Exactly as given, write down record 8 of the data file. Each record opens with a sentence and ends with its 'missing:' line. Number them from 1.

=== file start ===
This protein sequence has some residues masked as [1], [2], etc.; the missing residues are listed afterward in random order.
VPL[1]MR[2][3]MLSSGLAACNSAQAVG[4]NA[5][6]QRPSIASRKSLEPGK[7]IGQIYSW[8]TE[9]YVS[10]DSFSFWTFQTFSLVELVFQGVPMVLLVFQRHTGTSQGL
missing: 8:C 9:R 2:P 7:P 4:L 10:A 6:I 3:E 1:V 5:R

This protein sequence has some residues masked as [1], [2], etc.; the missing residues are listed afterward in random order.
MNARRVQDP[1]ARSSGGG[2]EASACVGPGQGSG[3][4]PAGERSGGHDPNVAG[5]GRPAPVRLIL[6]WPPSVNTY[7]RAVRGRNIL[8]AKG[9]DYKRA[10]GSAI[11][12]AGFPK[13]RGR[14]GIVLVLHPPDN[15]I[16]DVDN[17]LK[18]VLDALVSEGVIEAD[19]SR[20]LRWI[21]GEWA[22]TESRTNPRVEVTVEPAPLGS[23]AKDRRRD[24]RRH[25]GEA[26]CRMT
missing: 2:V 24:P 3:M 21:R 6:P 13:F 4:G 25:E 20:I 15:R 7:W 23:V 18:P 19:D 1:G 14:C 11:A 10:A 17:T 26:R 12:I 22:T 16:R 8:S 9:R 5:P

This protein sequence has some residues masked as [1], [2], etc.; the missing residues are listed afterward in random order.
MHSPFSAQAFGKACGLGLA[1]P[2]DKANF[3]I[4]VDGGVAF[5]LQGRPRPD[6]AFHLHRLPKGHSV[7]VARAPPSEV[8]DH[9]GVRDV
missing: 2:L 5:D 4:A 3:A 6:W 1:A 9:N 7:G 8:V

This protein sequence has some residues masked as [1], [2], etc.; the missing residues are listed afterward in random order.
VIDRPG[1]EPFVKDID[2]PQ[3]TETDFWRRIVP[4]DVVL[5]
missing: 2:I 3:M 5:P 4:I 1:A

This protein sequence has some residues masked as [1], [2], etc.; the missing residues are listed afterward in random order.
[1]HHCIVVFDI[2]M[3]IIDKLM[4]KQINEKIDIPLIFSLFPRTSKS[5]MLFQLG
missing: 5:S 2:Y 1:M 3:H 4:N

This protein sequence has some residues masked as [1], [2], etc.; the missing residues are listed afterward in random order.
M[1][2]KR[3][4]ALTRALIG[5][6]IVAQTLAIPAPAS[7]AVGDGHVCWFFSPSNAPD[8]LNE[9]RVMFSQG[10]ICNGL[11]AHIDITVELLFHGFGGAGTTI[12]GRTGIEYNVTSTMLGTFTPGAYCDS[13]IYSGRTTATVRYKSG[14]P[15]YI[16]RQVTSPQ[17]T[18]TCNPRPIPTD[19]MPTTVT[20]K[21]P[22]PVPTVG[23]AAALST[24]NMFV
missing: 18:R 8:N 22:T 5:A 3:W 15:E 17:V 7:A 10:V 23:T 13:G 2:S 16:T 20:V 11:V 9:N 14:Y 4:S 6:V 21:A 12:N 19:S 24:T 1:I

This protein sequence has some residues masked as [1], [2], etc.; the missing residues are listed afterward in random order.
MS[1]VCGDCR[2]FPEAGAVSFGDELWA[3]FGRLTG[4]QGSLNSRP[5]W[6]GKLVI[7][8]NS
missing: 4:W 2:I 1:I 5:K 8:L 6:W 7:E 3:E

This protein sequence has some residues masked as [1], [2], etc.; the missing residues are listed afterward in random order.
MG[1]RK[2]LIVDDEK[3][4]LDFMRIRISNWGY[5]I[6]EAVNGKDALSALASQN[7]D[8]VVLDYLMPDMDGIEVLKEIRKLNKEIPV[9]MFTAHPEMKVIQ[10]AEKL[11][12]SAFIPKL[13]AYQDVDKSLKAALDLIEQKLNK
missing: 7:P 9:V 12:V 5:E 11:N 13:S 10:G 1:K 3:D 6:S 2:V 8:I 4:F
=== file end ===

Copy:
This protein sequence has some residues masked as [1], [2], etc.; the missing residues are listed afterward in random order.
MG[1]RK[2]LIVDDEK[3][4]LDFMRIRISNWGY[5]I[6]EAVNGKDALSALASQN[7]D[8]VVLDYLMPDMDGIEVLKEIRKLNKEIPV[9]MFTAHPEMKVIQ[10]AEKL[11][12]SAFIPKL[13]AYQDVDKSLKAALDLIEQKLNK
missing: 7:P 9:V 12:V 5:E 11:N 13:S 10:G 1:K 3:D 6:S 2:V 8:I 4:F